Slapstick is the stock in trade of the Dromios and great use is made of the rope that Dromio of Ephesus is sent to buy to chastise the household of Antipholus of Ephesus for locking him out of his own house.  It features in a panto-esque visual gag in entwining the Officer (Bob Trimble) who has wrongfully arrested Antipholus of Ephesus. 

However, the play does not descend into merely a knock-about romp.  Shakespeare gives the moral compass to the female characters in The Comedy of Errors.  They bring much to the comedy, but bring much more to the serious points that run as an undercurrent, amongst them the importance of identity and the preciousness of fidelity.  Luciana, the unmarried sister-in-law of Antipholus of Ephesus is persuasively played by Anna Piggott.  Her “Why, headstrong liberty is lash’d with woe” speech, in which she explains the state of women at the time, “Men, more divine, the masters of all” is pitched with control and hence becomes stronger than the rant it could be.  When Antipholus of Syracuse woos her, Piggott again gets the right balance of flattery and outrage at being propositioned by her “brother-in-law”, for she takes him to be Antipholus of Ephesus. 

Adriana, Antipholus of Ephesus’s wife is a proud and fiercely jealous woman.  Her portrayal by Nicola Doble is outstanding.  Adriana’s pain at feeling he has been unfaithful, “His company must do his minions grace, whilst I at home starve for a merry look” cuts right through the comedy to temper it with reality.  Her tense vexation grows as the play goes on, until it fairly zings with frustration.   At the denouement of the story, Doble’s delivery of Adrianna’s exposition of what has happened to the Duchess and to plea to her to have her husband released, was delivered at a patter-pace which drew applause from the audience.

Doble’s dress is good for flouncing.  Purple, with matching boots, it exemplifies the skills of the costumier team of John Gilbert, Junis Olmscheid and Miriam King.  These skills are also expressed in the defining salaciousness of the eye-popping costume of the Courtesan.

Trine Taraldsvik is superb as Antipholus of Ephesus’ after-hours distraction, the Courtesan, sassy, sexy and self-aware, but shrewd, sharp-witted and self-protective.  It’s all there in Taraldsvik’s portrayal, and, like most of the cast, she is clearly relishing the role. 

Gold is one of the Courtesan’s motivations.  Its purveyance by Angelo, the goldsmith (Max Bickerstaffe) is thwarted by the confusions of the double-trouble pair of pairs.  Equally confused is Balthazar, the merchant whose ships are held up by the mixed up transactions.  Ben Collingwood Best points up Balthazar’s role as a wise councillor to Antipholus of Ephesus , “You war against your reputation”.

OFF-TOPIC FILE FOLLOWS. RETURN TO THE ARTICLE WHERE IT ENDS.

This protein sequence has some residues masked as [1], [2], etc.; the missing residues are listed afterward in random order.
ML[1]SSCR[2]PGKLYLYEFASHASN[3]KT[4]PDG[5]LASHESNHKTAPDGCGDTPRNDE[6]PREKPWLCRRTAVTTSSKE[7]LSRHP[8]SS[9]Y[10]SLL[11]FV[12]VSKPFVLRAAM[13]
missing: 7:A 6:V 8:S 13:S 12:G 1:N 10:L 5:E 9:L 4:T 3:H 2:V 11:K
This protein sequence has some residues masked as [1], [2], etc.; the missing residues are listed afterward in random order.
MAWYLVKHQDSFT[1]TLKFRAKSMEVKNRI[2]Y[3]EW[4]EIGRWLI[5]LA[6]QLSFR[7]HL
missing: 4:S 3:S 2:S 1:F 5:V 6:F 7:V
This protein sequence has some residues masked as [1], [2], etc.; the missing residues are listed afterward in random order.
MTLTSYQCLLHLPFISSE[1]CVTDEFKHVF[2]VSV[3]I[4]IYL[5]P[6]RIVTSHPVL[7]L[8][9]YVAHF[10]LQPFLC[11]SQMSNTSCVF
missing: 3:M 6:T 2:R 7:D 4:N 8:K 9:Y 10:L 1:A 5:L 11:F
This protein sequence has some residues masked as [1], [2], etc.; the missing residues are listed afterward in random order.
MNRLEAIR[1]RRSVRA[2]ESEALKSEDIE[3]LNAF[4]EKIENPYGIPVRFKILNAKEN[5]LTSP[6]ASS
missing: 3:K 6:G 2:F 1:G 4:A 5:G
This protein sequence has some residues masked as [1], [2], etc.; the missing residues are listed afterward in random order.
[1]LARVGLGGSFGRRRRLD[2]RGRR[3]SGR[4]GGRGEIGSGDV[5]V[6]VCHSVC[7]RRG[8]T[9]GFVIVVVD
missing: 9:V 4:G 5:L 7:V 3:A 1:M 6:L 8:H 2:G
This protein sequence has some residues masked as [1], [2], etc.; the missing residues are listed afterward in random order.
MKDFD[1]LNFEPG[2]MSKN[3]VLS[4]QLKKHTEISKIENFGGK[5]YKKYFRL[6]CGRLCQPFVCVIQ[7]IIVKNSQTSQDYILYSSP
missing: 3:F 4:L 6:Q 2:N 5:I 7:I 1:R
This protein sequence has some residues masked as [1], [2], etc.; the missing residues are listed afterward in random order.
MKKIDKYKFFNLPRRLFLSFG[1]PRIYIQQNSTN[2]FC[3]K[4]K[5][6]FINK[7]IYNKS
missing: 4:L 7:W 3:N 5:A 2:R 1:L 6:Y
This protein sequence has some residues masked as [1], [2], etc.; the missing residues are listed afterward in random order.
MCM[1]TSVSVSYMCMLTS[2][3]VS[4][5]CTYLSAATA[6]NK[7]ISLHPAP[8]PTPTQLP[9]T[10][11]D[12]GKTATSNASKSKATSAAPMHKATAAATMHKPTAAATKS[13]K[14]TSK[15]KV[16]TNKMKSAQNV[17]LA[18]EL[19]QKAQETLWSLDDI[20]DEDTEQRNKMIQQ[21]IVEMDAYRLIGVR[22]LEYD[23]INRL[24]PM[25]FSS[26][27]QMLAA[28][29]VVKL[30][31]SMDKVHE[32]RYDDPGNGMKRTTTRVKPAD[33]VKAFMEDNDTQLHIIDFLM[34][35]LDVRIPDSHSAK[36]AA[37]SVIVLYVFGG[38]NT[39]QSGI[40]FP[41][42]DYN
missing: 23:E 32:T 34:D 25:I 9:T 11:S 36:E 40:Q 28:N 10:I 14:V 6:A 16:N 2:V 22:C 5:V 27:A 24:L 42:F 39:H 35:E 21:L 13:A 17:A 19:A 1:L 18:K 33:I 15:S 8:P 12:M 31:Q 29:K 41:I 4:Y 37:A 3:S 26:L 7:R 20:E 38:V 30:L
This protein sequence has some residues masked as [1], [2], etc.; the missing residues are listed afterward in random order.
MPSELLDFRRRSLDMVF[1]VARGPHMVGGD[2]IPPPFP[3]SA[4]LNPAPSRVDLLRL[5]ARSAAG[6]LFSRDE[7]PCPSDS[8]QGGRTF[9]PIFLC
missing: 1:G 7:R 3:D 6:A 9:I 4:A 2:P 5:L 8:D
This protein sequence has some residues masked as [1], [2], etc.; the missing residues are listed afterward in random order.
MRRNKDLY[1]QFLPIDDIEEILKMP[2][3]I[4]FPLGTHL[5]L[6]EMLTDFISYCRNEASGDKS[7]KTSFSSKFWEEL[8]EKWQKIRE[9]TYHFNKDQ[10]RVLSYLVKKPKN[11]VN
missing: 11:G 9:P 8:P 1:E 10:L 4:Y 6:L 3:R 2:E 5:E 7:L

However, possession by demons is the eventual explanation of what appears to be Antipholus of Ephesus’ erratic behaviour.  So, the poor chap has to suffer all sorts of indignities (a situation that Shakespeare later used with Malvolio in Twelfth Night).   Enter Dr Pinch, a psychiatrist (it’s set in USA so there has to be a shrink) cum exorcist, complete with a portable steampunk apothecary shop.  Vaughan Evans acts Pinch as an increasingly frazzled pharmacist.

Eventually, Antipholus of Ephesus has to take sanctuary in an ancient priory (ancient priory in the Wild West?) protected by Cath Messum’s abbess Emilia.  Her version of sanctified serenity is shotgun sincerity.  However, when she reveals the Antipholus in her charge, all is revealed.

As darkness falls though on the Fountain Gardens, the revelation is via Andy Mathieson’s vibrant lighting design, not only of the stage, but of the Twickenham’s celebrated “naked ladies” (to the initiated, eight marble statues of Oceanids).  It may have been with the help of the Oceanids, but on the opening night Technical Director, Paul Nicholson’s team fought a brave battle between water and electricity, predation versus generation.  Pleased to say that, due to their skills, the techies prevailed.

The Comedy of Errors can be summed up in two words of Antipholus of Syracuse, “sure uncertainty”.  I can be sure that the RSS’s return to a full open air production is a triumph.  The uncertainty is: why was it set in the Wild West?  There was the rope, that features a lot in Westerns.  There’s the gold rush, via Angelo.  Maybe it’s just the sheer lawlessness of the time and place.   At the very end of the play, Shakespeare has the two Dromios, having discovered that they are brothers, walk off hand-in-hand.  Maybe they should just ride off into the sundown.  That’s what happens in all good Westerns.  Yee-Hah! 

Mark Aspen, August 2021

Photography by Handwritten Photography, Pete Messum and Elizabeth Wait